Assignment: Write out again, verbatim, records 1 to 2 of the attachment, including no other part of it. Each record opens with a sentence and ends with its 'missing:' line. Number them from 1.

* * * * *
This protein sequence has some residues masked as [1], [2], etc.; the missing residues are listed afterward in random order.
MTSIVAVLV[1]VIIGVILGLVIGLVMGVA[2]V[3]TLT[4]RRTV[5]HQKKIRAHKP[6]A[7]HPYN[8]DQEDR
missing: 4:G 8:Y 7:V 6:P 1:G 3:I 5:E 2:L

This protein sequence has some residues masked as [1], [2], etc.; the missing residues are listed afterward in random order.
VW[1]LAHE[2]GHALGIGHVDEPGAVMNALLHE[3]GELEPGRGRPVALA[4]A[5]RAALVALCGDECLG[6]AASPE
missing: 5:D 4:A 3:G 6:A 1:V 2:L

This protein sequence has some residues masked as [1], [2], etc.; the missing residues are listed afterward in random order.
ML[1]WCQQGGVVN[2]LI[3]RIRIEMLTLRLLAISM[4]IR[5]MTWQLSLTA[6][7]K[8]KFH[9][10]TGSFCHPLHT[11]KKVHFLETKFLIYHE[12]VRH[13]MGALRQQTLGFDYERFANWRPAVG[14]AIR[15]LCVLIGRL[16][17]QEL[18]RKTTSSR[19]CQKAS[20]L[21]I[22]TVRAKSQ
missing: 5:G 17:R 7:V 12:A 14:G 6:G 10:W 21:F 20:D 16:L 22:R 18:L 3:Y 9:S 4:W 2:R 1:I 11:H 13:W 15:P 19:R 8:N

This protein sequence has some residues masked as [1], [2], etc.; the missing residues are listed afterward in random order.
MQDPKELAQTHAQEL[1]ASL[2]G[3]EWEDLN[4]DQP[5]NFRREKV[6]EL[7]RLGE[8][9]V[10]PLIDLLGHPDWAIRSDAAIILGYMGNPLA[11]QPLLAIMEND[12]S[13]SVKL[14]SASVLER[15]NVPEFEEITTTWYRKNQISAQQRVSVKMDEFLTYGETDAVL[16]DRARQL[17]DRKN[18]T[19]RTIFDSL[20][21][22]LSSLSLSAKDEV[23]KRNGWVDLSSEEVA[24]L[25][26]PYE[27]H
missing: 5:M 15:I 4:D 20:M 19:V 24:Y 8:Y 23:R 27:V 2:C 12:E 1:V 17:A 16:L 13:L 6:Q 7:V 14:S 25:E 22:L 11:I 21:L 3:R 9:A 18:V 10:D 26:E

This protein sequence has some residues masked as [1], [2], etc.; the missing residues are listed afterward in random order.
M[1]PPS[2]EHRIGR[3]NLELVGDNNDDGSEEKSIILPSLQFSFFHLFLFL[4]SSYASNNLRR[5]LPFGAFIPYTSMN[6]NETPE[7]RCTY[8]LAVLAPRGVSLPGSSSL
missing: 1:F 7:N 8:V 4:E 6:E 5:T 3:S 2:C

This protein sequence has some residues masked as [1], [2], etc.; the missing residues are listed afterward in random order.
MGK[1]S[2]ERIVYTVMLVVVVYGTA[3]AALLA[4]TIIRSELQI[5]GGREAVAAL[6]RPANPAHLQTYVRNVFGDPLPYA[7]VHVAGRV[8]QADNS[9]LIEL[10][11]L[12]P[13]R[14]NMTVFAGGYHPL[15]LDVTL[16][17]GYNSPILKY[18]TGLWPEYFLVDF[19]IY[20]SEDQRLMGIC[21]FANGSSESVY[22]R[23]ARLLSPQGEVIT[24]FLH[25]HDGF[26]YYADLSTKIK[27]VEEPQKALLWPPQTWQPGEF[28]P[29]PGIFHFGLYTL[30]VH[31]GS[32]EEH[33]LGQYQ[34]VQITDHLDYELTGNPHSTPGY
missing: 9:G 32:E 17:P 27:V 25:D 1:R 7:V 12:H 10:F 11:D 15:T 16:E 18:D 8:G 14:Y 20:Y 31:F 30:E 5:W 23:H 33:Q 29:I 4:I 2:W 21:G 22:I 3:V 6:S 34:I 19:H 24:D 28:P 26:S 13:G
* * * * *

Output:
This protein sequence has some residues masked as [1], [2], etc.; the missing residues are listed afterward in random order.
MTSIVAVLV[1]VIIGVILGLVIGLVMGVA[2]V[3]TLT[4]RRTV[5]HQKKIRAHKP[6]A[7]HPYN[8]DQEDR
missing: 4:G 8:Y 7:V 6:P 1:G 3:I 5:E 2:L

This protein sequence has some residues masked as [1], [2], etc.; the missing residues are listed afterward in random order.
VW[1]LAHE[2]GHALGIGHVDEPGAVMNALLHE[3]GELEPGRGRPVALA[4]A[5]RAALVALCGDECLG[6]AASPE
missing: 5:D 4:A 3:G 6:A 1:V 2:L